Reality and fantasy often blur in Simen Johan’s art: Using both traditional photographic techniques and digital methods, he merges images of animals—taken in zoos, farms, nature preserves, museum dioramas, even from roadkill—with other visual elements to create one seamless, albeit disorienting, composition. “I strive to create tension and confuse the boundaries between opposing forces, such as the familiar and the otherworldly,” he wrote in an email.
The image above is a prime example. Those are three ringneck doves, yet their plumes have been whitened, and their eyes’ hemoglobin hue borrows from another species—probably a red-eyed dove. The bountiful crab apple tree is yet another amalgam. “To me there’s an interesting correlation between the white doves—symbols of peace—and the bloodiness of the crab apples, both in their red-staining substance and their galaxy-like/red-blood-cell-like formation,” wrote Johan. Part of a series called Until the Kingdom Comes, this piece joins other oneiric scenes that explore the concept that one day “the answers to who we are and what we are doing in this world will come to light and validate our existence.”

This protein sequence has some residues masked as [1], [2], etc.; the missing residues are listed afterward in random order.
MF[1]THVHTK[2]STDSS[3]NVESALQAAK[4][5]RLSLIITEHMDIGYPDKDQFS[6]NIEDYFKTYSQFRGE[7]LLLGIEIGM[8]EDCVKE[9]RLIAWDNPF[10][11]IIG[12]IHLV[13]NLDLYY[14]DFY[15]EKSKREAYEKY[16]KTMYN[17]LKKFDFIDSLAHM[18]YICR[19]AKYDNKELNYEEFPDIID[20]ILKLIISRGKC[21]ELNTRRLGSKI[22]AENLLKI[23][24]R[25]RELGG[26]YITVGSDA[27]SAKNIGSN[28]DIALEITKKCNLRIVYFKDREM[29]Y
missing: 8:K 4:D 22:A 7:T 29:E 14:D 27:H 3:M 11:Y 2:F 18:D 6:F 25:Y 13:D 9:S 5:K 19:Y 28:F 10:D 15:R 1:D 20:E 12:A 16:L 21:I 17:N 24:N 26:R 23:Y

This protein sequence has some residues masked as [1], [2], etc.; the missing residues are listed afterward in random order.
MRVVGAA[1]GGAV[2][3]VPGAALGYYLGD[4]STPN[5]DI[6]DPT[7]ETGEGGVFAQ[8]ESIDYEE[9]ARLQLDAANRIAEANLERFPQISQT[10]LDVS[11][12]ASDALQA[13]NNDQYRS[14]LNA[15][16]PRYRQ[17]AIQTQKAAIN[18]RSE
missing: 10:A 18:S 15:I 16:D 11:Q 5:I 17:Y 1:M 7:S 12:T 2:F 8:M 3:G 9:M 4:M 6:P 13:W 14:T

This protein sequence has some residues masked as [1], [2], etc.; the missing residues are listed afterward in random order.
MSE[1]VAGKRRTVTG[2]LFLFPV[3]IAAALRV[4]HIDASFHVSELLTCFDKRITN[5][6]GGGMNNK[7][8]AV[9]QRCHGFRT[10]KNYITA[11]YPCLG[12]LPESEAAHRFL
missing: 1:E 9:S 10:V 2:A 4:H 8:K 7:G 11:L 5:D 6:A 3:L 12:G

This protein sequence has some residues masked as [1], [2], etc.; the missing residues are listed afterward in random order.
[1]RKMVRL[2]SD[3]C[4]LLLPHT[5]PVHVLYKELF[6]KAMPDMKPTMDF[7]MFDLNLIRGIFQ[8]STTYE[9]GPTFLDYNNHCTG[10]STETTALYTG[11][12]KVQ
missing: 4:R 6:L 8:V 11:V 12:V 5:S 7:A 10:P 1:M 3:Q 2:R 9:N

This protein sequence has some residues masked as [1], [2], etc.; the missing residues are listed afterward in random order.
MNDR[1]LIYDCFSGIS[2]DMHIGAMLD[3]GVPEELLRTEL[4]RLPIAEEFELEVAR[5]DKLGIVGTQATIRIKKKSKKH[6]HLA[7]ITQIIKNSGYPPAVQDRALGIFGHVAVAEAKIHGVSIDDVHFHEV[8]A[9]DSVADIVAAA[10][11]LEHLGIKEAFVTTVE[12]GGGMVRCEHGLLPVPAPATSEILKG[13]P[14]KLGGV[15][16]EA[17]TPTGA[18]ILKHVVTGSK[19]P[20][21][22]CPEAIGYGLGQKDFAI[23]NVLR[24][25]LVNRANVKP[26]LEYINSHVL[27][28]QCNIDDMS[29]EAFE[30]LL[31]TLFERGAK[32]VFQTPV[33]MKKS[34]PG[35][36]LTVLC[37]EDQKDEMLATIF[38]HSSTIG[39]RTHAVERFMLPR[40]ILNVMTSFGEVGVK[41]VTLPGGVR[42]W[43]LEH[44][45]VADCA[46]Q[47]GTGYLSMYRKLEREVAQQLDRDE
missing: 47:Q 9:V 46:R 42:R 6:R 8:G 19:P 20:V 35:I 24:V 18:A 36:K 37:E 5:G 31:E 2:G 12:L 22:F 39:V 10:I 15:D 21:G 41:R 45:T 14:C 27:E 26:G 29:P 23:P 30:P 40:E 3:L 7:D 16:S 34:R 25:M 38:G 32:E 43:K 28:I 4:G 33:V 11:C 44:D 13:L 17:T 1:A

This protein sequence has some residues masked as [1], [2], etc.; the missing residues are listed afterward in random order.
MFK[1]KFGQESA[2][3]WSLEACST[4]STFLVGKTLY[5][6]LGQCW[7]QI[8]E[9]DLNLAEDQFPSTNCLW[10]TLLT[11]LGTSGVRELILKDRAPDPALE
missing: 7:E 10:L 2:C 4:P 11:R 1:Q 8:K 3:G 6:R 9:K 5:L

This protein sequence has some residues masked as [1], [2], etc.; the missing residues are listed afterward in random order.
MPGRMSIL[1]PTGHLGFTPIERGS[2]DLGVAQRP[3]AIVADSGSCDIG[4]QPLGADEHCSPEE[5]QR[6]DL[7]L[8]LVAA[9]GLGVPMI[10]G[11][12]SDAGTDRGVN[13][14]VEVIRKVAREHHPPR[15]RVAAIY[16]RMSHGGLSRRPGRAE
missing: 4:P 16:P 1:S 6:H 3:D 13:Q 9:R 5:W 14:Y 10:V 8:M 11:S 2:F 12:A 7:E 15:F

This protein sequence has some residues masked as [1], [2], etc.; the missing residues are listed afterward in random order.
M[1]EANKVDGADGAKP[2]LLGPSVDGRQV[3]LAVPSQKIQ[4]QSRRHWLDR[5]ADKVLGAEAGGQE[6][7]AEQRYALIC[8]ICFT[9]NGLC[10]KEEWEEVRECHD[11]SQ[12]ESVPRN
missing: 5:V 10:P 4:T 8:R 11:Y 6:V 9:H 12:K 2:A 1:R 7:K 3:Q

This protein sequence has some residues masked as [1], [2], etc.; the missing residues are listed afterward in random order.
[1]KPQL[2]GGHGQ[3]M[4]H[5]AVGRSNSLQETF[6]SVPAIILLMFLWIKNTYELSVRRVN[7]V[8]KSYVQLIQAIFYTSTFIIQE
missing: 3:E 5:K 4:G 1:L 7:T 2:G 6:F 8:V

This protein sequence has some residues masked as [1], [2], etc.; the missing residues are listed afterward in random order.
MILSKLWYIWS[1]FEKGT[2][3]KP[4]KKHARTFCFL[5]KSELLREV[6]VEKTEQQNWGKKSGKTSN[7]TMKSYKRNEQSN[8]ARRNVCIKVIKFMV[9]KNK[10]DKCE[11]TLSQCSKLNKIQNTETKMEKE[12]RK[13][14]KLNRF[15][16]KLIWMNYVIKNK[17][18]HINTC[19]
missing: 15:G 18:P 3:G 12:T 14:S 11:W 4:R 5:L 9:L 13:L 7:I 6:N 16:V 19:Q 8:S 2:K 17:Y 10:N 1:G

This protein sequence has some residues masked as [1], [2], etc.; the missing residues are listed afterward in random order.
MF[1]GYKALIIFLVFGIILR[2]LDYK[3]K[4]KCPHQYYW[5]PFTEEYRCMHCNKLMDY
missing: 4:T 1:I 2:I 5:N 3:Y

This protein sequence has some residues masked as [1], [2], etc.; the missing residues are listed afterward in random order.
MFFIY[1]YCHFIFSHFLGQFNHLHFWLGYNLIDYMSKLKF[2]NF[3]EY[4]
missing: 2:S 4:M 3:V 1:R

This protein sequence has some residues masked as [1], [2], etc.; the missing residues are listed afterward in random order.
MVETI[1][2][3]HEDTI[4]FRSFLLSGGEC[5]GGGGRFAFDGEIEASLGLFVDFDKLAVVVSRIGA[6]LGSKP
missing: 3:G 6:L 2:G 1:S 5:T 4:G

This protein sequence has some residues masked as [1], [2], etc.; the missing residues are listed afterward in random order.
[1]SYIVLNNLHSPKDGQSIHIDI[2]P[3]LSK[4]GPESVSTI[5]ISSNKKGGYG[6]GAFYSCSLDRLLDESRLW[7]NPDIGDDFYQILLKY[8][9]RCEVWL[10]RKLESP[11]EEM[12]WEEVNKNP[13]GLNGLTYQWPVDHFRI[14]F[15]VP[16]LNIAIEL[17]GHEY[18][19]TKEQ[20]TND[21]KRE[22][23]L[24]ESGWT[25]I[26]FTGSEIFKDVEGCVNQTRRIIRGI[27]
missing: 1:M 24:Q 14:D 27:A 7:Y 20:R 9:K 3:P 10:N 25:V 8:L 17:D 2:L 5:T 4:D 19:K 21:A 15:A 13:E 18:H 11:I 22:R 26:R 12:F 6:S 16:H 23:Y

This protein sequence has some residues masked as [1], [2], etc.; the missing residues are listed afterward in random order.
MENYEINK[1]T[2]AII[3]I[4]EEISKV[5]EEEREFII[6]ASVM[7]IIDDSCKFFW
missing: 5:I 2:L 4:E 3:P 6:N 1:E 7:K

It can take Johan years to complete a piece. “I know what I want when I see it, but until I do, I’m like a blind person trying to find my way home,” he wrote. What results is a manifestation of how he experiences the world. “My work echoes my curiosity about life: about our desires, fears, and darkest intuitions, and about consciousness as a whole—perhaps the most familiar and mysterious aspect of our lives.”
Photographer: Simen Johan
What: Ringneck doves and crab apple tree
Camera: Hasselblad 503CW with an 80mm lens
Exposure: 1/125 second at f22; ISO 800
This story originally ran in the November-December 2012 issue as "Fact and Fiction" in the One Picture column.“The views expressed in user comments do not reflect the views of Audubon. Audubon does not participate in political campaigns, nor do we support or oppose candidates.”